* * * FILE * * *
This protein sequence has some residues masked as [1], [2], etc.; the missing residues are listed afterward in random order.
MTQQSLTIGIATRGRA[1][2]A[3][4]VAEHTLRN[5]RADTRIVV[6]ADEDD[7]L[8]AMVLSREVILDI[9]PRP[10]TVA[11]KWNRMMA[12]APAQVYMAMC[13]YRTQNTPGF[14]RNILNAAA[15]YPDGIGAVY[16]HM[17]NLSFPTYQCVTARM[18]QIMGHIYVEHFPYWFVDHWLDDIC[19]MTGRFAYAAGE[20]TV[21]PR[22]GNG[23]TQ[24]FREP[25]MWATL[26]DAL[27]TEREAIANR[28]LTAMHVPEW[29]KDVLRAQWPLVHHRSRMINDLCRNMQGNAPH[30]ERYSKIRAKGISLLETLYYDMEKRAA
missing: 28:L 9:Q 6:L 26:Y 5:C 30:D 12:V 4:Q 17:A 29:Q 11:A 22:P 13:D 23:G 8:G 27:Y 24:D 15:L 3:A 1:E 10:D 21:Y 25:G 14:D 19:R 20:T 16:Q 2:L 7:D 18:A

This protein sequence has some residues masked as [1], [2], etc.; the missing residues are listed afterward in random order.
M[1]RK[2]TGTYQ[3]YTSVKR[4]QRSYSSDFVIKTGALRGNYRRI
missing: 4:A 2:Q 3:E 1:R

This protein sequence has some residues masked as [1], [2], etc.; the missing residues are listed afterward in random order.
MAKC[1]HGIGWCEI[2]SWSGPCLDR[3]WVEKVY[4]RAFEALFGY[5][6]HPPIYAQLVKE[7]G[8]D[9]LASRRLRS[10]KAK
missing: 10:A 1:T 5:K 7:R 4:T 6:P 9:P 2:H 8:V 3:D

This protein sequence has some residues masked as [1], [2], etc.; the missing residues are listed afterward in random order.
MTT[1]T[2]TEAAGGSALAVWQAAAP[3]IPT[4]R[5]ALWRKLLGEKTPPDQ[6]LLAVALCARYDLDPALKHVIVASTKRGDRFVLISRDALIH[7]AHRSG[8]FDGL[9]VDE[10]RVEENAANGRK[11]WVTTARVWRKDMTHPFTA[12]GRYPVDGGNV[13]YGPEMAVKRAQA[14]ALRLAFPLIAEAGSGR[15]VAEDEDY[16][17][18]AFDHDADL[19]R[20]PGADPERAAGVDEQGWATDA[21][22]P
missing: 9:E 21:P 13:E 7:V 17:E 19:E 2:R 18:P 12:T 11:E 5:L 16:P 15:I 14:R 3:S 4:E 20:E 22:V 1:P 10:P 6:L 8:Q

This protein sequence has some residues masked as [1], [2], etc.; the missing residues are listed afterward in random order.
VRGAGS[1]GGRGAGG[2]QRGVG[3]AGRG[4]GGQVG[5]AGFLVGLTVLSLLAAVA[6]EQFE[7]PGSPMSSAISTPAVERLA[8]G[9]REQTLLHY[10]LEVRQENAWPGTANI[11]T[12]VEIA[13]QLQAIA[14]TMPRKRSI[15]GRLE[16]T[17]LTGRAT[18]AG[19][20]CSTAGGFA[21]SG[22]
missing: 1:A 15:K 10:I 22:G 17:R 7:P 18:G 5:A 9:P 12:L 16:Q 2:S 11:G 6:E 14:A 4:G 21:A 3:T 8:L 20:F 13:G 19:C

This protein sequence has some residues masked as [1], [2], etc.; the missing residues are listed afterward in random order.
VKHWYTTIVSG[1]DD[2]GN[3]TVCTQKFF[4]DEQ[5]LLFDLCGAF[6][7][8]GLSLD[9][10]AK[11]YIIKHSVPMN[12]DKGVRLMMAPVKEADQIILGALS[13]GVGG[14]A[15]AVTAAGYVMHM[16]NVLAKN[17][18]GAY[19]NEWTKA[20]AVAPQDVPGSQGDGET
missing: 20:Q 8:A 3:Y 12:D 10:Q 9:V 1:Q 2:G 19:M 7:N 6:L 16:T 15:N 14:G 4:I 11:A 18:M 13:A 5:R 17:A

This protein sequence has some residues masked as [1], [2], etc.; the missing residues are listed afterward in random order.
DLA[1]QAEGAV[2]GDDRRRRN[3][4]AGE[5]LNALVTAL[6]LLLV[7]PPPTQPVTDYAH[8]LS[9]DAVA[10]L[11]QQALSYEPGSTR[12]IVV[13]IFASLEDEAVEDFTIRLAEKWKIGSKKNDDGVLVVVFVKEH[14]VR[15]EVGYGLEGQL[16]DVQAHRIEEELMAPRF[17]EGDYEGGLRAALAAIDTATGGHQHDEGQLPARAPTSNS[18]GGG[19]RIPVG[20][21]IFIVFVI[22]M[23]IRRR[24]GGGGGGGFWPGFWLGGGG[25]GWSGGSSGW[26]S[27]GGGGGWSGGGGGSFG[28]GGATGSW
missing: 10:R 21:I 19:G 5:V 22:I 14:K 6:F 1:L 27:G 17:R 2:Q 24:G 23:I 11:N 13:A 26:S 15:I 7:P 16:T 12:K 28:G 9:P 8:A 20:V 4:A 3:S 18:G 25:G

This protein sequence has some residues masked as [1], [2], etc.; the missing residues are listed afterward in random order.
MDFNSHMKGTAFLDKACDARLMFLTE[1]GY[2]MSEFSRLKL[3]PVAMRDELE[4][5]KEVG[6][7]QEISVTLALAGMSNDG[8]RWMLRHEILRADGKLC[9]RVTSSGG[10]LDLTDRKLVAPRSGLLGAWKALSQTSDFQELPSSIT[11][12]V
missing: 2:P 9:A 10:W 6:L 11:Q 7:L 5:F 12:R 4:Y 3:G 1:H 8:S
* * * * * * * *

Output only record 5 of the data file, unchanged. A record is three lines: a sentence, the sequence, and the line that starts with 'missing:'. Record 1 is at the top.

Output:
This protein sequence has some residues masked as [1], [2], etc.; the missing residues are listed afterward in random order.
VRGAGS[1]GGRGAGG[2]QRGVG[3]AGRG[4]GGQVG[5]AGFLVGLTVLSLLAAVA[6]EQFE[7]PGSPMSSAISTPAVERLA[8]G[9]REQTLLHY[10]LEVRQENAWPGTANI[11]T[12]VEIA[13]QLQAIA[14]TMPRKRSI[15]GRLE[16]T[17]LTGRAT[18]AG[19][20]CSTAGGFA[21]SG[22]
missing: 1:A 15:K 10:I 22:G 17:R 7:P 18:G 5:A 9:P 12:L 16:Q 2:S 11:G 6:E 14:A 4:G 21:A 3:T 8:L 20:F 13:G 19:C